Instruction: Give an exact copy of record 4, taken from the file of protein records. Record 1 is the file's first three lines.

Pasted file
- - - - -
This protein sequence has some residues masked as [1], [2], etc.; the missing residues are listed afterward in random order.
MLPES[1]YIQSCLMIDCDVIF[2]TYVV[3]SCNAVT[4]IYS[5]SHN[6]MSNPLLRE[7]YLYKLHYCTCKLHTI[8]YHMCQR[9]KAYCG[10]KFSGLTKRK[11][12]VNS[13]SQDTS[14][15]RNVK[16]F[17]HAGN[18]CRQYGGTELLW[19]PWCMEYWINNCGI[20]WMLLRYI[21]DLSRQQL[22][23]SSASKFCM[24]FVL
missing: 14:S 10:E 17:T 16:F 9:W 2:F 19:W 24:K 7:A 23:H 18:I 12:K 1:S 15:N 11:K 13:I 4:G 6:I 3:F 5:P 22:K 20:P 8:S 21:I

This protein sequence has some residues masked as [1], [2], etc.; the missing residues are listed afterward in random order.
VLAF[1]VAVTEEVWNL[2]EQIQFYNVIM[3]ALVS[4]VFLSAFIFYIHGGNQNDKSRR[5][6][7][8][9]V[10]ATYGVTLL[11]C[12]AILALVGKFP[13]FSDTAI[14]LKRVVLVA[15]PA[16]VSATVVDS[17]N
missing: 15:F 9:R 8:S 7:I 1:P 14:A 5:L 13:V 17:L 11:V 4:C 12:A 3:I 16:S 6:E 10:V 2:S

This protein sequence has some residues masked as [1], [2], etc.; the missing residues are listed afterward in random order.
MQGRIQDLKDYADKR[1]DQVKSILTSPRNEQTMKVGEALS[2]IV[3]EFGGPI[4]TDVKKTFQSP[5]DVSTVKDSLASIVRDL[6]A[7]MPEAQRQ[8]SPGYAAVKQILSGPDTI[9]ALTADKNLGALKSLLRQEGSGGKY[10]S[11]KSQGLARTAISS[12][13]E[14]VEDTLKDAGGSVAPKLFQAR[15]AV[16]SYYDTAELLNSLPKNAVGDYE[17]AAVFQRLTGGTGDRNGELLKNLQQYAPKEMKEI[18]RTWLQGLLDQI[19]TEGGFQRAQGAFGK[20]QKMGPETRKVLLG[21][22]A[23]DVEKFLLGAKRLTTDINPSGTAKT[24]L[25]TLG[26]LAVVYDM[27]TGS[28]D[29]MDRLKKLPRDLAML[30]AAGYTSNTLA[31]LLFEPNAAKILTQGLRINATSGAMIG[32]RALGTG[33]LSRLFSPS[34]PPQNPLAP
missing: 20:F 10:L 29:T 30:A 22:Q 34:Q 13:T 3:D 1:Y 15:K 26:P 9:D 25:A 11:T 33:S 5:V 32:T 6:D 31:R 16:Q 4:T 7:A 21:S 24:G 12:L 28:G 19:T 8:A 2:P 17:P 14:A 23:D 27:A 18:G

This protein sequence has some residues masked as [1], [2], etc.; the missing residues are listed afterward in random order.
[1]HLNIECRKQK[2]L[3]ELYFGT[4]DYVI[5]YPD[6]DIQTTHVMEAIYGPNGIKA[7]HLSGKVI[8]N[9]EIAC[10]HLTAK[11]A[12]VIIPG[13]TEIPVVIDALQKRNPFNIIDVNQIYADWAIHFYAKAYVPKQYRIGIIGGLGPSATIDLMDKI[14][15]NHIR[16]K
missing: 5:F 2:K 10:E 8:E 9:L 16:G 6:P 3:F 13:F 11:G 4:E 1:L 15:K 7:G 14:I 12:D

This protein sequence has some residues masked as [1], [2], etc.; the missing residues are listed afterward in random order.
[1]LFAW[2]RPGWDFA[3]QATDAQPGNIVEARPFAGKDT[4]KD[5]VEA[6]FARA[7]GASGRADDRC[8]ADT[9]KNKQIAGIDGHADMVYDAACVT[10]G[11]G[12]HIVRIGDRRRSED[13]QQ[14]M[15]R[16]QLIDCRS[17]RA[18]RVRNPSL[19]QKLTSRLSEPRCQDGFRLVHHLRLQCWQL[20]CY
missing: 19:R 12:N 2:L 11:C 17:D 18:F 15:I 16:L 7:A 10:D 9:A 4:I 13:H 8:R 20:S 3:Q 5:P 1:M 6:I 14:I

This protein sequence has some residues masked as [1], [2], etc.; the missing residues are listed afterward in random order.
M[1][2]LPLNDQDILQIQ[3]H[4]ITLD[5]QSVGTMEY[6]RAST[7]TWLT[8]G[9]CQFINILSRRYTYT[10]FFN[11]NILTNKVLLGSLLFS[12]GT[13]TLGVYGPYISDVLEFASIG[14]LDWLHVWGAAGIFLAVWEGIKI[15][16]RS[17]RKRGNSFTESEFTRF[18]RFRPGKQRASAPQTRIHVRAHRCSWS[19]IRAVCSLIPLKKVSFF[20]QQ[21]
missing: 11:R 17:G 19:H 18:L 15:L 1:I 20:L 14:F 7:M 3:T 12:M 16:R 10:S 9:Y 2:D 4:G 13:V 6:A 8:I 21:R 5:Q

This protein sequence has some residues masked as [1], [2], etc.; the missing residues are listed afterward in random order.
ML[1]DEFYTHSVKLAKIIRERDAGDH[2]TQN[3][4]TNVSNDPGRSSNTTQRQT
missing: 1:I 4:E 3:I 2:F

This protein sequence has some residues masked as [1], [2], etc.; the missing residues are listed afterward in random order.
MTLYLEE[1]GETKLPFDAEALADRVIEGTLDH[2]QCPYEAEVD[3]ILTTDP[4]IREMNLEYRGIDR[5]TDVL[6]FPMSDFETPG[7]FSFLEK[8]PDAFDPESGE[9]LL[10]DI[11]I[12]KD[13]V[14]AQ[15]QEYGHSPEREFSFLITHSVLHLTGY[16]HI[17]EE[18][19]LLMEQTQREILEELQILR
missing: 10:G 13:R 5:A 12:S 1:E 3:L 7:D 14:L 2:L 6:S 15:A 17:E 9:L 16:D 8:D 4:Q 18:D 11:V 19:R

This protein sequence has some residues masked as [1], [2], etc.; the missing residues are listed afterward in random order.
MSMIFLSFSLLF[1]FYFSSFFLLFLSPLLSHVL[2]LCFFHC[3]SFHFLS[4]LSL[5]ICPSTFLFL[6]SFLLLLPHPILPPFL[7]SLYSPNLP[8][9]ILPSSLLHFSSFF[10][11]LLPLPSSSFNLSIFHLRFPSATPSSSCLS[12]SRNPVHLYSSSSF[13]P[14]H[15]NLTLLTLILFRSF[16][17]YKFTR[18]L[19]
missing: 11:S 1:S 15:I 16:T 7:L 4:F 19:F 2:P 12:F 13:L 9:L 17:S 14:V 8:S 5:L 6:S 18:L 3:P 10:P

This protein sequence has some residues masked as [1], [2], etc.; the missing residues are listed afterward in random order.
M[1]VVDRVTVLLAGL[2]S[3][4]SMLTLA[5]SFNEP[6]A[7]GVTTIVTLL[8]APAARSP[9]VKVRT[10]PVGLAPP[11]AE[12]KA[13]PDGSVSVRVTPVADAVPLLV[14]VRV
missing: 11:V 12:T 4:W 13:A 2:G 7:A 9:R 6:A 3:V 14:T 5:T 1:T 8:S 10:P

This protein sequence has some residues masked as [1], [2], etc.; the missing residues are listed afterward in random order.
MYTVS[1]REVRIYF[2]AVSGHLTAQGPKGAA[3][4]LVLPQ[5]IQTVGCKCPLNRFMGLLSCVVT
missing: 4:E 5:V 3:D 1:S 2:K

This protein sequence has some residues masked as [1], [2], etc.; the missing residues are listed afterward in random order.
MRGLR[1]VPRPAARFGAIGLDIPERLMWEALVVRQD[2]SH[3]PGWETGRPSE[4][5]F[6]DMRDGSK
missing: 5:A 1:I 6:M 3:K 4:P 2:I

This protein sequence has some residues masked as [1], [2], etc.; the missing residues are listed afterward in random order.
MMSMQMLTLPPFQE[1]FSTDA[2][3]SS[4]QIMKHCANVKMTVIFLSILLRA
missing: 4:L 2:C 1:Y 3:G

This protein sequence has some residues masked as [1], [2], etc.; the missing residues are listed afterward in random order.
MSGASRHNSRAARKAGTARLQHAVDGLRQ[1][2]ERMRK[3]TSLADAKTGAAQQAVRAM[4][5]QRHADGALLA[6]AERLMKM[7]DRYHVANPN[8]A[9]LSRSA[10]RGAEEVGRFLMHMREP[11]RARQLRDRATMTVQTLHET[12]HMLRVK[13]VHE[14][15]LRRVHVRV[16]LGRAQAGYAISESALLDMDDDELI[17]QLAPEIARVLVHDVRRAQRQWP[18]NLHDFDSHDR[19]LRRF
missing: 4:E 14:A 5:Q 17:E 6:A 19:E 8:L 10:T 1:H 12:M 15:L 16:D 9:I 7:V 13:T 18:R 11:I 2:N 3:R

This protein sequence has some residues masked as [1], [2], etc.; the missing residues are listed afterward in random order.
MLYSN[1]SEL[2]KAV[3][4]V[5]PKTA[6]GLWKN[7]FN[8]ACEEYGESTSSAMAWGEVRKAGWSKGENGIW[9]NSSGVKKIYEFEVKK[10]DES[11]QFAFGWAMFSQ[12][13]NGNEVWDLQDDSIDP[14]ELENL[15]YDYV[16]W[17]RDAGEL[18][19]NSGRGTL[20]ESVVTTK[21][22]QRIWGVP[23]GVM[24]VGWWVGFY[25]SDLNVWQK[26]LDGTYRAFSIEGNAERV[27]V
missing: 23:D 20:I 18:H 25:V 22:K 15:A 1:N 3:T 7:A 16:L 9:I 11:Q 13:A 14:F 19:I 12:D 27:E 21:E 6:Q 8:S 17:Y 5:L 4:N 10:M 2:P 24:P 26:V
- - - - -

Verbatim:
This protein sequence has some residues masked as [1], [2], etc.; the missing residues are listed afterward in random order.
[1]HLNIECRKQK[2]L[3]ELYFGT[4]DYVI[5]YPD[6]DIQTTHVMEAIYGPNGIKA[7]HLSGKVI[8]N[9]EIAC[10]HLTAK[11]A[12]VIIPG[13]TEIPVVIDALQKRNPFNIIDVNQIYADWAIHFYAKAYVPKQYRIGIIGGLGPSATIDLMDKI[14][15]NHIR[16]K
missing: 5:F 2:K 10:E 8:E 9:L 16:G 6:P 3:F 13:F 11:G 4:E 1:L 15:K 7:G 14:I 12:D